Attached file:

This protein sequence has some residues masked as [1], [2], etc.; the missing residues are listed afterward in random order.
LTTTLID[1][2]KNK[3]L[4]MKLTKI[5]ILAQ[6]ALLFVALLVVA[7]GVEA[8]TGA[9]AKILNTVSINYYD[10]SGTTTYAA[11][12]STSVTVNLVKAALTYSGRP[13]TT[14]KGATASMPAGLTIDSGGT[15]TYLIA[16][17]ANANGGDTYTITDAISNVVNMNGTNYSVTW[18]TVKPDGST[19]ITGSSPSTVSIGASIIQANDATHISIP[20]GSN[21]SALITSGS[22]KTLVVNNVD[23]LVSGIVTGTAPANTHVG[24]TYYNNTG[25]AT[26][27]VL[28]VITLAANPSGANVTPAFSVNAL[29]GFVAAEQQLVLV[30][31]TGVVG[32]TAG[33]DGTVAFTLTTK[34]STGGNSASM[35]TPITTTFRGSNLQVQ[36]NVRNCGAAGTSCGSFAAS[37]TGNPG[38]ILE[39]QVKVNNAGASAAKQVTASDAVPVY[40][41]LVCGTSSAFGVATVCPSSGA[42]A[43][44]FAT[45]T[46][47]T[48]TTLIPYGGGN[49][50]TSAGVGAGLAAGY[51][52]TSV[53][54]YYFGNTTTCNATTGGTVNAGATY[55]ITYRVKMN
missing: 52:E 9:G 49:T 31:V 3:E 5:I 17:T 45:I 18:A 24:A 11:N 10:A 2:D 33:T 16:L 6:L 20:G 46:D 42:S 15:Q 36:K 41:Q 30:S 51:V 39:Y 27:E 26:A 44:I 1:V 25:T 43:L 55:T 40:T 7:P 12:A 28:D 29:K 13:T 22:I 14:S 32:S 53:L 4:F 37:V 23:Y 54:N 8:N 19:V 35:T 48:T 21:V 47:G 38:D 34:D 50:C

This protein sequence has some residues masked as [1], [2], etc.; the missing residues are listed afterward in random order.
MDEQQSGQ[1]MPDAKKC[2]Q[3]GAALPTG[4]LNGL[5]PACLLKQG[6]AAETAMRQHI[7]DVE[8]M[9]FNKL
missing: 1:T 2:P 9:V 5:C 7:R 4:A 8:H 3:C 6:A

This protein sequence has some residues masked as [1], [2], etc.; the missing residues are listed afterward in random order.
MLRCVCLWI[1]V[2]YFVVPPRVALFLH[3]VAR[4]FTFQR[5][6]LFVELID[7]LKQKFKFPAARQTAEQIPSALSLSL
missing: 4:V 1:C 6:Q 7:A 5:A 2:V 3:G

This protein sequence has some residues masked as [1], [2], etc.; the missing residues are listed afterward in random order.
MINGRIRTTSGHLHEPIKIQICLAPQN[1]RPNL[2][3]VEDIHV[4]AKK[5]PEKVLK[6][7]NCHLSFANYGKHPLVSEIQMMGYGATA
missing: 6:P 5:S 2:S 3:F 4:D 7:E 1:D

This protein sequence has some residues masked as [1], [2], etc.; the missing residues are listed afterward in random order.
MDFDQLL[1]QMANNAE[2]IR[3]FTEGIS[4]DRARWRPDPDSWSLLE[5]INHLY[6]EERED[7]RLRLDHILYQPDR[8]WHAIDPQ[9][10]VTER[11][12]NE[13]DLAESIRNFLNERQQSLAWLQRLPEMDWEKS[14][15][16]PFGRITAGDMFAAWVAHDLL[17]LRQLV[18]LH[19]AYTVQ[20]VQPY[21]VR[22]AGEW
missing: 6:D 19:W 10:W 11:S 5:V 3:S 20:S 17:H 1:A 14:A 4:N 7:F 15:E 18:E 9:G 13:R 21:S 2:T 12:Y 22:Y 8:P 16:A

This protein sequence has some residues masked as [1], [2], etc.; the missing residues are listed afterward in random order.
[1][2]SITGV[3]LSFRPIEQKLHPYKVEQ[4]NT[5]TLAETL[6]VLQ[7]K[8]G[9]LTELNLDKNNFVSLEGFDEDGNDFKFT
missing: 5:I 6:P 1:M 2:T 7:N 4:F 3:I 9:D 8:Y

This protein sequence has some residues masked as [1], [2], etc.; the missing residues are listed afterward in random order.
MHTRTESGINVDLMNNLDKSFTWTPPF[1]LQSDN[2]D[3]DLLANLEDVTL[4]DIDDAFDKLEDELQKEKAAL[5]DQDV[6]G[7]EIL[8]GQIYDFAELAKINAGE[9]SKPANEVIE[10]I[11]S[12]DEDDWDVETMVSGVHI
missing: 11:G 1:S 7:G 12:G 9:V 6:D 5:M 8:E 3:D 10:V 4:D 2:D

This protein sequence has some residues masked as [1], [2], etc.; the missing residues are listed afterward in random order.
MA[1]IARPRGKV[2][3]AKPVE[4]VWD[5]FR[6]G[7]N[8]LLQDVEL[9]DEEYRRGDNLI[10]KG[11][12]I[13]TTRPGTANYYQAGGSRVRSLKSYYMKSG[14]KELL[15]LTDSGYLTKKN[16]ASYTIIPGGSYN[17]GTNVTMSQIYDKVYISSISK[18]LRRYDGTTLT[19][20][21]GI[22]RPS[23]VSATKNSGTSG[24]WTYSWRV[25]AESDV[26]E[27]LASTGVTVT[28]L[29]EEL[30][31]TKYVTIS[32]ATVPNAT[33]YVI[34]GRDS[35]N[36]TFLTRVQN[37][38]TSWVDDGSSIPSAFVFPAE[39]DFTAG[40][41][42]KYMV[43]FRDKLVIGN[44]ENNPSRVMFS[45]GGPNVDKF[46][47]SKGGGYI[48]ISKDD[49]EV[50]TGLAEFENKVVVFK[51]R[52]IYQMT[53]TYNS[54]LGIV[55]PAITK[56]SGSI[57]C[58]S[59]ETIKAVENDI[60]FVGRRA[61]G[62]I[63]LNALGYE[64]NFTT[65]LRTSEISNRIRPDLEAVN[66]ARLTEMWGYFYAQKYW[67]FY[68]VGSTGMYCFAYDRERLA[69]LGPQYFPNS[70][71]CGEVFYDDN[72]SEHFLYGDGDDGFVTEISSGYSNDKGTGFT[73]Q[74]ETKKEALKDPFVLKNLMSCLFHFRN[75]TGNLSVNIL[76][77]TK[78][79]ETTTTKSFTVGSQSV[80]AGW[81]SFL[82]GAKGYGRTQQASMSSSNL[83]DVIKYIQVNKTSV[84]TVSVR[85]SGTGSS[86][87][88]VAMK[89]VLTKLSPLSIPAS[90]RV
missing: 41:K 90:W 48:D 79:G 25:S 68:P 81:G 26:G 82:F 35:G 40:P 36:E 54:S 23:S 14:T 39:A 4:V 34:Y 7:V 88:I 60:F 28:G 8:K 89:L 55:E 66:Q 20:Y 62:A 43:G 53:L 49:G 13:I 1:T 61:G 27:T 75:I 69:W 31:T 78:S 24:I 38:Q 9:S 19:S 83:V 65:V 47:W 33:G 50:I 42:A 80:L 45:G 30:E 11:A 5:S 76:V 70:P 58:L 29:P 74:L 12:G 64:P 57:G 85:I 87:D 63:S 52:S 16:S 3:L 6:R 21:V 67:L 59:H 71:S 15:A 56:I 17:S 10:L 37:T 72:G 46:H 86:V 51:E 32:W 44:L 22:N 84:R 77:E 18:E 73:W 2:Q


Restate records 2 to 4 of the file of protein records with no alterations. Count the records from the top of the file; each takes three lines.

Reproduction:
This protein sequence has some residues masked as [1], [2], etc.; the missing residues are listed afterward in random order.
MDEQQSGQ[1]MPDAKKC[2]Q[3]GAALPTG[4]LNGL[5]PACLLKQG[6]AAETAMRQHI[7]DVE[8]M[9]FNKL
missing: 1:T 2:P 9:V 5:C 7:R 4:A 8:H 3:C 6:A

This protein sequence has some residues masked as [1], [2], etc.; the missing residues are listed afterward in random order.
MLRCVCLWI[1]V[2]YFVVPPRVALFLH[3]VAR[4]FTFQR[5][6]LFVELID[7]LKQKFKFPAARQTAEQIPSALSLSL
missing: 4:V 1:C 6:Q 7:A 5:A 2:V 3:G

This protein sequence has some residues masked as [1], [2], etc.; the missing residues are listed afterward in random order.
MINGRIRTTSGHLHEPIKIQICLAPQN[1]RPNL[2][3]VEDIHV[4]AKK[5]PEKVLK[6][7]NCHLSFANYGKHPLVSEIQMMGYGATA
missing: 6:P 5:S 2:S 3:F 4:D 7:E 1:D